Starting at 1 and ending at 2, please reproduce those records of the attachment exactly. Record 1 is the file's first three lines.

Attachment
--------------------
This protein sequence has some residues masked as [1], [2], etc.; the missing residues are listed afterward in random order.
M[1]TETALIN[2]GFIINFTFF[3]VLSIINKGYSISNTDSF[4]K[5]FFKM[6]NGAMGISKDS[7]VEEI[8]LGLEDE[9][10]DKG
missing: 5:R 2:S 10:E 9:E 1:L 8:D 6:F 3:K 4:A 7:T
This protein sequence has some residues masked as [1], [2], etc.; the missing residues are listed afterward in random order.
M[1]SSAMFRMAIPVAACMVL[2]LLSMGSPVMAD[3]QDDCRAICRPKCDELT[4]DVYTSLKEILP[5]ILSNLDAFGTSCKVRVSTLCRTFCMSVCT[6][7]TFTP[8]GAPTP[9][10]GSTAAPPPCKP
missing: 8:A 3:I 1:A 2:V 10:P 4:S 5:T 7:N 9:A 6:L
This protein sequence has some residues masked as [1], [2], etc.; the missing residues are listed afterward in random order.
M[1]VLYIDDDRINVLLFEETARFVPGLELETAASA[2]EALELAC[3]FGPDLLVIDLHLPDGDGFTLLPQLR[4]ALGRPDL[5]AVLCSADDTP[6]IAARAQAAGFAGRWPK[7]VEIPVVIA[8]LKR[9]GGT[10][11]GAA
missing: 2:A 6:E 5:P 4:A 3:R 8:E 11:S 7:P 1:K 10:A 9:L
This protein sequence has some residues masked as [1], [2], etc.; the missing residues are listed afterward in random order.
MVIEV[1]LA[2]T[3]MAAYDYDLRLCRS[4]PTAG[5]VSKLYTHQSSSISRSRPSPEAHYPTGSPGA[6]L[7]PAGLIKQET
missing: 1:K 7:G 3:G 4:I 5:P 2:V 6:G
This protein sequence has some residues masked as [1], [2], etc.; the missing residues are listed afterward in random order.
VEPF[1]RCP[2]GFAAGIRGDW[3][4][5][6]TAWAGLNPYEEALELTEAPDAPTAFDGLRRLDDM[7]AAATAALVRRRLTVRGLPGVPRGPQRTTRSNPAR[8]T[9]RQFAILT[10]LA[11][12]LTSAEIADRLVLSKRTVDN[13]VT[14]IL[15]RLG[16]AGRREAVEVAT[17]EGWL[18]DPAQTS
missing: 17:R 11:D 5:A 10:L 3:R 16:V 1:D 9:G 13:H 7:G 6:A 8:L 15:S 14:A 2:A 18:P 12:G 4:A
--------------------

This protein sequence has some residues masked as [1], [2], etc.; the missing residues are listed afterward in random order.
M[1]TETALIN[2]GFIINFTFF[3]VLSIINKGYSISNTDSF[4]K[5]FFKM[6]NGAMGISKDS[7]VEEI[8]LGLEDE[9][10]DKG
missing: 5:R 2:S 10:E 9:E 1:L 8:D 6:F 3:K 4:A 7:T
This protein sequence has some residues masked as [1], [2], etc.; the missing residues are listed afterward in random order.
M[1]SSAMFRMAIPVAACMVL[2]LLSMGSPVMAD[3]QDDCRAICRPKCDELT[4]DVYTSLKEILP[5]ILSNLDAFGTSCKVRVSTLCRTFCMSVCT[6][7]TFTP[8]GAPTP[9][10]GSTAAPPPCKP
missing: 8:A 3:I 1:A 2:V 10:P 4:S 5:T 7:N 9:A 6:L